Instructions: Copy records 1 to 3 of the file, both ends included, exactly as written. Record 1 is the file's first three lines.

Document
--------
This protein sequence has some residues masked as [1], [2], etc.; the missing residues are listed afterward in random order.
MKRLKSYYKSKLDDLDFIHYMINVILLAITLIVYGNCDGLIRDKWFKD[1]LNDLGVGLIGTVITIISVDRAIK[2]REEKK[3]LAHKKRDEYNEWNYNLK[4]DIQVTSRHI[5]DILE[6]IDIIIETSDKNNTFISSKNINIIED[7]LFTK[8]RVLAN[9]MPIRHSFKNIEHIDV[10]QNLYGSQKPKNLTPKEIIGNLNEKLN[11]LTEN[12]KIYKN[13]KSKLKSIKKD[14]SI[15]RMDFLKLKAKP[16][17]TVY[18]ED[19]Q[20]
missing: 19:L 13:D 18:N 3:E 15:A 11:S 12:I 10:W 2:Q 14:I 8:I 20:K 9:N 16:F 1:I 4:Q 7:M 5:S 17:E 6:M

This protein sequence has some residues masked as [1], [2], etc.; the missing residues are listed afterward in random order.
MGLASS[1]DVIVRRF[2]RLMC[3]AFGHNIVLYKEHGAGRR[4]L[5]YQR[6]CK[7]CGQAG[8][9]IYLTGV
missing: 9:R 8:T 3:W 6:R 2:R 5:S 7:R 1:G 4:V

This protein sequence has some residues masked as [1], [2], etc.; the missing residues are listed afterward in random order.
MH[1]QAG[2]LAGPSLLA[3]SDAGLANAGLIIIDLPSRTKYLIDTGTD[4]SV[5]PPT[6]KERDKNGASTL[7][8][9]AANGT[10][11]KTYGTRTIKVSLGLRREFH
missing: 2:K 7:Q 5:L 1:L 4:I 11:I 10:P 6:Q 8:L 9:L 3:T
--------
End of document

This protein sequence has some residues masked as [1], [2], etc.; the missing residues are listed afterward in random order.
MKRLKSYYKSKLDDLDFIHYMINVILLAITLIVYGNCDGLIRDKWFKD[1]LNDLGVGLIGTVITIISVDRAIK[2]REEKK[3]LAHKKRDEYNEWNYNLK[4]DIQVTSRHI[5]DILE[6]IDIIIETSDKNNTFISSKNINIIED[7]LFTK[8]RVLAN[9]MPIRHSFKNIEHIDV[10]QNLYGSQKPKNLTPKEIIGNLNEKLN[11]LTEN[12]KIYKN[13]KSKLKSIKKD[14]SI[15]RMDFLKLKAKP[16][17]TVY[18]ED[19]Q[20]
missing: 19:L 13:D 18:N 3:E 15:A 11:S 12:I 10:W 2:Q 14:I 8:I 20:K 9:N 16:F 1:I 4:Q 7:M 5:S 17:E 6:M

This protein sequence has some residues masked as [1], [2], etc.; the missing residues are listed afterward in random order.
MGLASS[1]DVIVRRF[2]RLMC[3]AFGHNIVLYKEHGAGRR[4]L[5]YQR[6]CK[7]CGQAG[8][9]IYLTGV
missing: 9:R 8:T 3:W 6:R 2:R 5:S 7:R 1:G 4:V

This protein sequence has some residues masked as [1], [2], etc.; the missing residues are listed afterward in random order.
MH[1]QAG[2]LAGPSLLA[3]SDAGLANAGLIIIDLPSRTKYLIDTGTD[4]SV[5]PPT[6]KERDKNGASTL[7][8][9]AANGT[10][11]KTYGTRTIKVSLGLRREFH
missing: 2:K 7:Q 5:L 1:L 4:I 11:I 10:P 6:Q 8:L 9:L 3:T